Dorothy Day on Bitterness and Despair

The battle at home now is to conquer the bitterness, the sense of futility and despair that grows among the young and turns them to violence, a violence which is magnified by the press, the radio and television. We lose sight of the poor people’s cooperatives and boycotts, the conquest of bread, as Kropotkin called it, which goes on daily in Alabama, Mississippi, Louisiana, not to speak of California, Texas, and all the states where Mexicans have been imported for agricultural labor.

The Catholic Worker, February 1969

Anchor the Eternity of Love

John Lewis
PHOTO COURTESY OF MAGNOLIA PICTURES

Anchor the eternity of love in your own soul and embed this planet with goodness.
Lean toward the whispers of your own heart, discover the universal truth, and follow its dictates.
Release the need to hate, to harbor division, and the enticement of revenge.
Release all bitterness.
Hold only love, only peace in your heart, knowing that the battle of good to overcome evil is already won.
Choose confrontation wisely,
but when it is your time don’t be afraid to stand up, speak up, and speak out against injustice.
And if you follow your truth down the road to peace and the affirmation of love,
if you shine like a beacon for all to see,
then the poetry of all the great dreamers and philosophers is yours to manifest in a nation,
a world community,
and a Beloved Community that is finally at peace with itself. 

~ John Lewis (February 21, 1940–July 17, 2020) 

Refusal to Assist in the Prosecution of War

“Because of our refusal to assist in the prosecution of war and our insistence that our collaboration be one for peace, we may find ourselves in difficulties. But we trust in the generosity and understanding of our government and our friends, to permit us to continue, to use our paper to ‘preach Christ crucified’.”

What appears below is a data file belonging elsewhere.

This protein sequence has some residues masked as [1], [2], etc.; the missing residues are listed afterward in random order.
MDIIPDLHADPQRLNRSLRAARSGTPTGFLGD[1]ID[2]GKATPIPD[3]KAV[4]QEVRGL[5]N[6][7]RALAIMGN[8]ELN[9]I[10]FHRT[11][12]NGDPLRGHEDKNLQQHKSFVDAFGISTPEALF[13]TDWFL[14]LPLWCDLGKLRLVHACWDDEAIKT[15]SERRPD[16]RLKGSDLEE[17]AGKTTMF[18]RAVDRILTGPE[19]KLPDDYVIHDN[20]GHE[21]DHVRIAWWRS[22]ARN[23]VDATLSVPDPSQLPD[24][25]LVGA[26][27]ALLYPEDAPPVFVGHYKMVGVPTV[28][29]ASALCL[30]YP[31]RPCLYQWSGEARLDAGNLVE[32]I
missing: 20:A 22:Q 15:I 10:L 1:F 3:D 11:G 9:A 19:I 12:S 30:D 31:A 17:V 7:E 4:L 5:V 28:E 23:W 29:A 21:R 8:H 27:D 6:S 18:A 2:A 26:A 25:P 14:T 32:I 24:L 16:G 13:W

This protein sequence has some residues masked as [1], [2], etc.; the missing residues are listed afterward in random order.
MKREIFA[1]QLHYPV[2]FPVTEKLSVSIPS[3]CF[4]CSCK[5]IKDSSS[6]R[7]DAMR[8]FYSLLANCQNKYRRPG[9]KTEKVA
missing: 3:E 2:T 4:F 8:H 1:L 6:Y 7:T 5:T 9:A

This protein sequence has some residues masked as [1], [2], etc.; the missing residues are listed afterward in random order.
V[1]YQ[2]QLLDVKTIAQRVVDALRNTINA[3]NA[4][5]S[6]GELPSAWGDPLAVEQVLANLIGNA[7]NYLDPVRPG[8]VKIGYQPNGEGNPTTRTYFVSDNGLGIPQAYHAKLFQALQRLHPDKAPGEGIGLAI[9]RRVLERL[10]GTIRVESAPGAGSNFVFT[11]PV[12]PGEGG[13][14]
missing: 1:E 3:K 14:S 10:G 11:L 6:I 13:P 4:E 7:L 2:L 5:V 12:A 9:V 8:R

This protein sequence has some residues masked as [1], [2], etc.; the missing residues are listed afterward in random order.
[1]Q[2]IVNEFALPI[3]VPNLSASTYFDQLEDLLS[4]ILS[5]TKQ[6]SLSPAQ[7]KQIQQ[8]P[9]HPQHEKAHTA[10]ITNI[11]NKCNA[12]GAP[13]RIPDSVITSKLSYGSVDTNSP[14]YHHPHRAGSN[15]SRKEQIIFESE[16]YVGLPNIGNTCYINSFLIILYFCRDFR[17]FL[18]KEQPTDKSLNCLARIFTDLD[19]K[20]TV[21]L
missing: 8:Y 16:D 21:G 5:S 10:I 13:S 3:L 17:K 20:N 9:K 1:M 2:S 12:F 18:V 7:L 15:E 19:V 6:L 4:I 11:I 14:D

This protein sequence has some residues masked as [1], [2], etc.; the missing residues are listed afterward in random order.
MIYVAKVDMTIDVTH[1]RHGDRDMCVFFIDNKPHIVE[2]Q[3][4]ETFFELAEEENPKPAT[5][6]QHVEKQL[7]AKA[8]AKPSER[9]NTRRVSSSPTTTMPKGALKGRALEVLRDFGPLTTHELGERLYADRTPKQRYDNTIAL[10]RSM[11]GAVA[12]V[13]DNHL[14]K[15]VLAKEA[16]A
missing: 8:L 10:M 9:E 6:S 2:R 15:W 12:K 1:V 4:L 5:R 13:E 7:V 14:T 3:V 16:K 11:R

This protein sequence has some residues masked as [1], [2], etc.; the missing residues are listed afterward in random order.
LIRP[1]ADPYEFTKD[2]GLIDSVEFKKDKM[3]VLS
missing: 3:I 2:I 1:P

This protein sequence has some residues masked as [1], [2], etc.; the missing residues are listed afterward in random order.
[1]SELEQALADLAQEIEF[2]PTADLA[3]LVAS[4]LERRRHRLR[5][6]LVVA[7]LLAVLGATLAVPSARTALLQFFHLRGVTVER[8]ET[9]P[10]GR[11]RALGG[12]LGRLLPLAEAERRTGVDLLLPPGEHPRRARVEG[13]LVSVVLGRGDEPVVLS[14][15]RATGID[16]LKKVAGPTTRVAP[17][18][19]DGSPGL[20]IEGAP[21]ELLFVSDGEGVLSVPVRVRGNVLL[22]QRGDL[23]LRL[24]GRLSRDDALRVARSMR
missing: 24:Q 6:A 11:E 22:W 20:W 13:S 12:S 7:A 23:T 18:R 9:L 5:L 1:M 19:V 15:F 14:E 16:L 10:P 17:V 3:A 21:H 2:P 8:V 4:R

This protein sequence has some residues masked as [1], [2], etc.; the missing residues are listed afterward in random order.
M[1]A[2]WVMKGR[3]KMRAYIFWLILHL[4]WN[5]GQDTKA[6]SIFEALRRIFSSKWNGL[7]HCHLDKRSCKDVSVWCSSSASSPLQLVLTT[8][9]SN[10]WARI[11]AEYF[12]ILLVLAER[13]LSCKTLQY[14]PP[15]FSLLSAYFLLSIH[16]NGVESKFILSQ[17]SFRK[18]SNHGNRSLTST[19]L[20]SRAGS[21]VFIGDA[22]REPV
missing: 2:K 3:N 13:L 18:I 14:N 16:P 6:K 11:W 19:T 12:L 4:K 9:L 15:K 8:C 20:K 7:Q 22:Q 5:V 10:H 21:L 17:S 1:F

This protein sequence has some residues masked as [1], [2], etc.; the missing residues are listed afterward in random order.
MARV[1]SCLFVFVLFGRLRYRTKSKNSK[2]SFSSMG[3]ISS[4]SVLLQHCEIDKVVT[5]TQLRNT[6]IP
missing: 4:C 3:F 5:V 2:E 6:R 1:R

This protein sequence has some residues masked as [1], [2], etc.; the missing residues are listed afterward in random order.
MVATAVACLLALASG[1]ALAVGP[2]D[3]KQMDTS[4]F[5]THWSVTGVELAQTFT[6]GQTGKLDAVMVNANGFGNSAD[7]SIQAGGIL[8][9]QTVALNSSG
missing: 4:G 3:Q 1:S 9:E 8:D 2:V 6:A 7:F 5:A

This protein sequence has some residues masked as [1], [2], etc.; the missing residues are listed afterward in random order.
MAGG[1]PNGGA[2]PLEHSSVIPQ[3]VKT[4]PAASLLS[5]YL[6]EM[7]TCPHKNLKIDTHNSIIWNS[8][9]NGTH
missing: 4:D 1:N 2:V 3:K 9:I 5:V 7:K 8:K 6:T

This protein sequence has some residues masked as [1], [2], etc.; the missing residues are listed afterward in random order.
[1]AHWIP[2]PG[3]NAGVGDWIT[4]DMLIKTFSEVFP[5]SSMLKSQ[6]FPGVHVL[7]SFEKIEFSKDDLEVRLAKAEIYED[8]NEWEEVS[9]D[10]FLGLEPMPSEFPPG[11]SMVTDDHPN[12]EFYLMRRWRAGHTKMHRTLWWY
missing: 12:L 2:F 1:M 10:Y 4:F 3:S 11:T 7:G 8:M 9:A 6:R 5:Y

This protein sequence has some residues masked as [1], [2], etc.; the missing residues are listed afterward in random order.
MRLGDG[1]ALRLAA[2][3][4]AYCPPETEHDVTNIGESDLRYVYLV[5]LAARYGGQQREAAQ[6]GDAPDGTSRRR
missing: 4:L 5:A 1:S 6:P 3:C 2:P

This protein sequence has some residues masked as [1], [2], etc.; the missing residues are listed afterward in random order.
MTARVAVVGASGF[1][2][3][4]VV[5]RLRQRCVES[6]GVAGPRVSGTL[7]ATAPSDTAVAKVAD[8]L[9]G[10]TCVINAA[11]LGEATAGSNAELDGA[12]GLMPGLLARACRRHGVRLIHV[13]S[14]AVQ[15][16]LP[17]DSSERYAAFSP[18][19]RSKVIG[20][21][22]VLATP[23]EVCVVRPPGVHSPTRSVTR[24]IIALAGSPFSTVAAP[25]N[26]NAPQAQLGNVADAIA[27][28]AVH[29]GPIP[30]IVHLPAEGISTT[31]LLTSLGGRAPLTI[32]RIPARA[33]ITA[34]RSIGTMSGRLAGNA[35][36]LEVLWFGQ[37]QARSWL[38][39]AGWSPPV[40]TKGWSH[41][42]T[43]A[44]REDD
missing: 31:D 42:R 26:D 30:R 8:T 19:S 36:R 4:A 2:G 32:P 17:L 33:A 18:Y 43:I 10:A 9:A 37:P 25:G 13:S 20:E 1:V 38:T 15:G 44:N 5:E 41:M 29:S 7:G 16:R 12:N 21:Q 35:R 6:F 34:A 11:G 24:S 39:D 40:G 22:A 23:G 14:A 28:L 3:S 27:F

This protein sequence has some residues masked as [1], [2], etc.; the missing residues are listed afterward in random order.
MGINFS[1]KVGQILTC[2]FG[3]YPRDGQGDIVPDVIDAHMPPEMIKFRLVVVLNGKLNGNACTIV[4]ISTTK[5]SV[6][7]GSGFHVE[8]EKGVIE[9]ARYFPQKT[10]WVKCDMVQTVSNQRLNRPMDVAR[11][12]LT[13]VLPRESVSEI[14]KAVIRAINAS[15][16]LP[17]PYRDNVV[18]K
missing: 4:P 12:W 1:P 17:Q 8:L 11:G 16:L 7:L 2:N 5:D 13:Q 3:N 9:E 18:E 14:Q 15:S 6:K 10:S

January 1942

Tears of Resistance

“Like every human being who hungers and thirsts for justice and peace, Dorothy Day had periods of complete exhaustion, sorrow, and pain. I was told that she would then withdraw and cry — for hours and days. She would sit there, talk to no one, eat nothing, and just cry. She did not withdraw from her struggle-filled, active life for the poorest of the poor. She never ceased to look upon war, and preparation for war, as a crime against the poor. But at certain times she wept, long and bitterly.

“When I discovered this, I understood better what pacifism is, what God means in the midst of defeat, how the spirit comforts us and leads us into truth. I understood that comfort is not had by giving up truth, that one does not happen at the expense of the other. That Dorothy Day cried for days on end means for me that the Spirit’s consolation bears, at the same time, its own inconsolability. With Dorothy Day, we can learn to pray for the gift of tears.”

from Against the Wind: Memoir of a Radical Christian by Dorothee Soelle

People who fight for justice and peace are on the right side of history, correct? So why should we experience exhaustion, sorrow and pain? Frustration, hopelessness?

Because the news cycle of history is decades long.

The fight against injustice spans centuries.

History is not, I believe, an endless cycle, defeats and victories repeating themselves over and over. Think of a long, slow wire coil making its way down from the attic to Eden. Landing on a step, hesitating, collecting itself, allowing itself to be led to the next step down toward its goal.

Imagine we are working half way down the stairs, we can barely see the steps above, only the long way down. Imagine if we were to stop pushing that coil onward, but we stopped, discouraged because CNN did not report the march, the action, the phone calls, the arrests.

Resistance has no news cycle.

Resistance does not feed instant gratification, quite the opposite.

The desire to stop the unnecessary hunger, the spending on wars, the killing of innocents on the street….. it is so intense.

…”With Dorothy Day, we can learn to pray for the gift of tears” and, with her, keep on.

Medea Benjamin Nominated for Nobel Peace Prize

“If we want to reap the harvest of peace and justice in the future, we will have to sow the seeds of nonviolence, here and now, in the present.”

-Mairead McGuire

Medea Benjamin Nominated for Nobel Peace Prize

 

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Click on link above to read Mairead McGuire (Nobel Peace Prize recipient 1976) sum up Benjamin’s work and support her for award.

Dorothy Day was rejected as a recipient of the Nobel Peace Prize because she was “too radical.” The work for social justice that Benjamin continues to do makes her a spiritual granddaughter of Dorothy. The Nobel Peace Prize Committee has a chance to correct skipping her over by awarding the prize to Benjamin.